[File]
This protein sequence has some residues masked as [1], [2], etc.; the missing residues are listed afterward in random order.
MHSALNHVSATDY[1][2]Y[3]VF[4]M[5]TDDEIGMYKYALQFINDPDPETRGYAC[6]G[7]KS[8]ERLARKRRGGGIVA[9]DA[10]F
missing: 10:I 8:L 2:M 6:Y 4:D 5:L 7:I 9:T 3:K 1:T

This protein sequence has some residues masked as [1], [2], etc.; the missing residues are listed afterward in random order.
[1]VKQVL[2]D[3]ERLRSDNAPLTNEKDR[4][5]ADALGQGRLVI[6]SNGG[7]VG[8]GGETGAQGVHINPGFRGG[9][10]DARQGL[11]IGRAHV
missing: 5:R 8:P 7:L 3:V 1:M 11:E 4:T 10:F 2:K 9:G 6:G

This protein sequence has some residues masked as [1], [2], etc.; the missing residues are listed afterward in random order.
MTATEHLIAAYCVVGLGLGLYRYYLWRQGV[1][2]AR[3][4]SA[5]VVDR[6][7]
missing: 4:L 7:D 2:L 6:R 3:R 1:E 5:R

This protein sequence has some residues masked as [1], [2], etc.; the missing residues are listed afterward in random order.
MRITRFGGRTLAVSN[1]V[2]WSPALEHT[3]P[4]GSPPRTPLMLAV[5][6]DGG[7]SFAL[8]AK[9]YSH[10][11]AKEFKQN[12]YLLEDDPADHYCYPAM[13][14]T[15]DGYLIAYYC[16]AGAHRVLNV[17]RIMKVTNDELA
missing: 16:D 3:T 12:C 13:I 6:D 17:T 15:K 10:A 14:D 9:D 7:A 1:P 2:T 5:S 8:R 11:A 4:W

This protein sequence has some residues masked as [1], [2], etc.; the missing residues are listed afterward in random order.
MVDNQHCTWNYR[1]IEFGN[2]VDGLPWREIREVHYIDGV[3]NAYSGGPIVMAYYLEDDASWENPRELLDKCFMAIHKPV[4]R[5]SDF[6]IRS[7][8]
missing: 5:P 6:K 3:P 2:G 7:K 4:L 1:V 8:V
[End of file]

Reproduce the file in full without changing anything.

This protein sequence has some residues masked as [1], [2], etc.; the missing residues are listed afterward in random order.
MHSALNHVSATDY[1][2]Y[3]VF[4]M[5]TDDEIGMYKYALQFINDPDPETRGYAC[6]G[7]KS[8]ERLARKRRGGGIVA[9]DA[10]F
missing: 10:I 8:L 2:M 6:Y 4:D 5:L 7:I 9:T 3:K 1:T

This protein sequence has some residues masked as [1], [2], etc.; the missing residues are listed afterward in random order.
[1]VKQVL[2]D[3]ERLRSDNAPLTNEKDR[4][5]ADALGQGRLVI[6]SNGG[7]VG[8]GGETGAQGVHINPGFRGG[9][10]DARQGL[11]IGRAHV
missing: 5:R 8:P 7:L 3:V 1:M 11:E 4:T 10:F 2:K 9:G 6:G

This protein sequence has some residues masked as [1], [2], etc.; the missing residues are listed afterward in random order.
MTATEHLIAAYCVVGLGLGLYRYYLWRQGV[1][2]AR[3][4]SA[5]VVDR[6][7]
missing: 4:L 7:D 2:L 6:R 3:R 1:E 5:R

This protein sequence has some residues masked as [1], [2], etc.; the missing residues are listed afterward in random order.
MRITRFGGRTLAVSN[1]V[2]WSPALEHT[3]P[4]GSPPRTPLMLAV[5][6]DGG[7]SFAL[8]AK[9]YSH[10][11]AKEFKQN[12]YLLEDDPADHYCYPAM[13][14]T[15]DGYLIAYYC[16]AGAHRVLNV[17]RIMKVTNDELA
missing: 16:D 3:T 12:C 13:I 6:D 17:T 15:K 10:A 14:D 9:D 7:A 1:P 2:T 5:S 8:R 11:A 4:W

This protein sequence has some residues masked as [1], [2], etc.; the missing residues are listed afterward in random order.
MVDNQHCTWNYR[1]IEFGN[2]VDGLPWREIREVHYIDGV[3]NAYSGGPIVMAYYLEDDASWENPRELLDKCFMAIHKPV[4]R[5]SDF[6]IRS[7][8]
missing: 5:P 6:K 3:P 2:G 7:K 4:L 1:V 8:V